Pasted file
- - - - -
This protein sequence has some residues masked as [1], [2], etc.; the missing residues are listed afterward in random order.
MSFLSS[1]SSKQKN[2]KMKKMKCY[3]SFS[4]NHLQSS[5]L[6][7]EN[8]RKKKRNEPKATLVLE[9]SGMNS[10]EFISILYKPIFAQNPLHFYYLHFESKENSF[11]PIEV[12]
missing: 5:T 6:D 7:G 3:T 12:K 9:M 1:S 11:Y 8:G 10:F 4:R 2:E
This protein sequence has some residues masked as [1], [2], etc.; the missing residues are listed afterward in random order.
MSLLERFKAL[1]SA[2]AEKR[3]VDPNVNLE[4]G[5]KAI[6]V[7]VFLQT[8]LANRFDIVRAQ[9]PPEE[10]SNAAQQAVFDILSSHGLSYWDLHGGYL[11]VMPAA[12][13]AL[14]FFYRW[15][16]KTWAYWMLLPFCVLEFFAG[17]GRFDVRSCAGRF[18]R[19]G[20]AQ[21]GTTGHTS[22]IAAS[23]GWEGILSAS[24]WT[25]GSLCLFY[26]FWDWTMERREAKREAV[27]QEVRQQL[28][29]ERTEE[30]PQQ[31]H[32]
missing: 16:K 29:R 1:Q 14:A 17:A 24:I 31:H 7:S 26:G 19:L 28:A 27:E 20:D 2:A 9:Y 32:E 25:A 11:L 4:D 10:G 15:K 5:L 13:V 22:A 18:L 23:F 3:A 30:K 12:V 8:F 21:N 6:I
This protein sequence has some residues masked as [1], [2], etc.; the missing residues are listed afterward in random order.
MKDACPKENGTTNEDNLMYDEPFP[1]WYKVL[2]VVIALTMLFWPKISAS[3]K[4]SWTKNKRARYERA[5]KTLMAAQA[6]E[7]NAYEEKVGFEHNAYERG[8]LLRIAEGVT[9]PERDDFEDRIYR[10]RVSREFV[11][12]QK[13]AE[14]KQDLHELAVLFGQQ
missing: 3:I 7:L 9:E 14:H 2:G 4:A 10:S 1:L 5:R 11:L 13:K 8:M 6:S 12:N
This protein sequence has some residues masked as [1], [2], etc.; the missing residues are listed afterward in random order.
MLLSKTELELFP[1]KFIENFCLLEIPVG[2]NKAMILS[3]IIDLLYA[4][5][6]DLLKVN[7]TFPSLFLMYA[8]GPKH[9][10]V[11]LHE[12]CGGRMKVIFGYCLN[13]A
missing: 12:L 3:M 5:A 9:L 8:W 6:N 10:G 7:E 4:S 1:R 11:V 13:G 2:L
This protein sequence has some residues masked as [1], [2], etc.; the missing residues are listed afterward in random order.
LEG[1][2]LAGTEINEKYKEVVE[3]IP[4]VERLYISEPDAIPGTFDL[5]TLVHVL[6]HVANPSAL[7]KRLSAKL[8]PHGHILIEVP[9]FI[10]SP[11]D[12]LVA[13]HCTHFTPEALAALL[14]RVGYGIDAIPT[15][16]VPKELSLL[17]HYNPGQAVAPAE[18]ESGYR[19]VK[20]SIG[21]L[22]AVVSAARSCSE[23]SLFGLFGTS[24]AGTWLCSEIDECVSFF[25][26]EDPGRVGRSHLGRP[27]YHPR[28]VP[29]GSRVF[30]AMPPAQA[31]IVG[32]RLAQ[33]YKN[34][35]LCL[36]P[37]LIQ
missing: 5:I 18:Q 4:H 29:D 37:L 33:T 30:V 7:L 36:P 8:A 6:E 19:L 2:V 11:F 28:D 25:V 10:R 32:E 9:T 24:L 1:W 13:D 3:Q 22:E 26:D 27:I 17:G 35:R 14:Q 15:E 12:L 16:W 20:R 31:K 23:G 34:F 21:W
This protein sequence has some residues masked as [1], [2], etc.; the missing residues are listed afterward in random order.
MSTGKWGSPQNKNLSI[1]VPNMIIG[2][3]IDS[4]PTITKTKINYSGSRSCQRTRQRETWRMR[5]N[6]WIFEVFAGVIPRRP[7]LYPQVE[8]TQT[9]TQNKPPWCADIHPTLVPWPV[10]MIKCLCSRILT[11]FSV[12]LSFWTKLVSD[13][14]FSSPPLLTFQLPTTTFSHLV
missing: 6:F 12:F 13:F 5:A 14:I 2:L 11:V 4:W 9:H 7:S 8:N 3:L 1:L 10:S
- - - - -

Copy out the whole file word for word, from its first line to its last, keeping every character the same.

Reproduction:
This protein sequence has some residues masked as [1], [2], etc.; the missing residues are listed afterward in random order.
MSFLSS[1]SSKQKN[2]KMKKMKCY[3]SFS[4]NHLQSS[5]L[6][7]EN[8]RKKKRNEPKATLVLE[9]SGMNS[10]EFISILYKPIFAQNPLHFYYLHFESKENSF[11]PIEV[12]
missing: 5:T 6:D 7:G 3:T 12:K 9:M 1:S 11:Y 8:G 10:F 4:R 2:E
This protein sequence has some residues masked as [1], [2], etc.; the missing residues are listed afterward in random order.
MSLLERFKAL[1]SA[2]AEKR[3]VDPNVNLE[4]G[5]KAI[6]V[7]VFLQT[8]LANRFDIVRAQ[9]PPEE[10]SNAAQQAVFDILSSHGLSYWDLHGGYL[11]VMPAA[12][13]AL[14]FFYRW[15][16]KTWAYWMLLPFCVLEFFAG[17]GRFDVRSCAGRF[18]R[19]G[20]AQ[21]GTTGHTS[22]IAAS[23]GWEGILSAS[24]WT[25]GSLCLFY[26]FWDWTMERREAKREAV[27]QEVRQQL[28][29]ERTEE[30]PQQ[31]H[32]
missing: 16:K 29:R 1:Q 14:A 17:A 24:I 31:H 7:S 26:G 19:L 28:A 27:E 20:D 2:A 9:Y 32:E 25:A 11:L 4:D 10:G 15:K 5:L 13:V 22:A 18:L 23:F 3:A 30:K 12:V 8:F 21:N 6:I
This protein sequence has some residues masked as [1], [2], etc.; the missing residues are listed afterward in random order.
MKDACPKENGTTNEDNLMYDEPFP[1]WYKVL[2]VVIALTMLFWPKISAS[3]K[4]SWTKNKRARYERA[5]KTLMAAQA[6]E[7]NAYEEKVGFEHNAYERG[8]LLRIAEGVT[9]PERDDFEDRIYR[10]RVSREFV[11][12]QK[13]AE[14]KQDLHELAVLFGQQ
missing: 3:I 7:L 9:E 14:H 2:G 4:A 10:S 1:L 5:R 11:L 13:K 8:M 6:S 12:N
This protein sequence has some residues masked as [1], [2], etc.; the missing residues are listed afterward in random order.
MLLSKTELELFP[1]KFIENFCLLEIPVG[2]NKAMILS[3]IIDLLYA[4][5][6]DLLKVN[7]TFPSLFLMYA[8]GPKH[9][10]V[11]LHE[12]CGGRMKVIFGYCLN[13]A
missing: 12:L 3:M 5:A 9:L 8:W 6:N 10:G 7:E 4:S 1:R 11:V 13:G 2:L
This protein sequence has some residues masked as [1], [2], etc.; the missing residues are listed afterward in random order.
LEG[1][2]LAGTEINEKYKEVVE[3]IP[4]VERLYISEPDAIPGTFDL[5]TLVHVL[6]HVANPSAL[7]KRLSAKL[8]PHGHILIEVP[9]FI[10]SP[11]D[12]LVA[13]HCTHFTPEALAALL[14]RVGYGIDAIPT[15][16]VPKELSLL[17]HYNPGQAVAPAE[18]ESGYR[19]VK[20]SIG[21]L[22]AVVSAARSCSE[23]SLFGLFGTS[24]AGTWLCSEIDECVSFF[25][26]EDPGRVGRSHLGRP[27]YHPR[28]VP[29]GSRVF[30]AMPPAQA[31]IVG[32]RLAQ[33]YKN[34][35]LCL[36]P[37]LIQ
missing: 5:I 18:Q 4:H 29:D 37:L 33:T 30:V 7:L 36:P 8:A 6:E 19:L 2:V 11:F 28:D 25:V 10:R 32:E 9:T 24:L 1:W 13:D 3:Q 22:E 26:D 27:I 17:G 35:R 14:Q 15:E 12:L 16:W 20:R 31:K 23:G 34:F 21:W
This protein sequence has some residues masked as [1], [2], etc.; the missing residues are listed afterward in random order.
MSTGKWGSPQNKNLSI[1]VPNMIIG[2][3]IDS[4]PTITKTKINYSGSRSCQRTRQRETWRMR[5]N[6]WIFEVFAGVIPRRP[7]LYPQVE[8]TQT[9]TQNKPPWCADIHPTLVPWPV[10]MIKCLCSRILT[11]FSV[12]LSFWTKLVSD[13][14]FSSPPLLTFQLPTTTFSHLV
missing: 6:F 12:F 13:F 5:A 14:I 2:L 11:V 4:W 9:H 7:S 8:N 3:L 1:L 10:S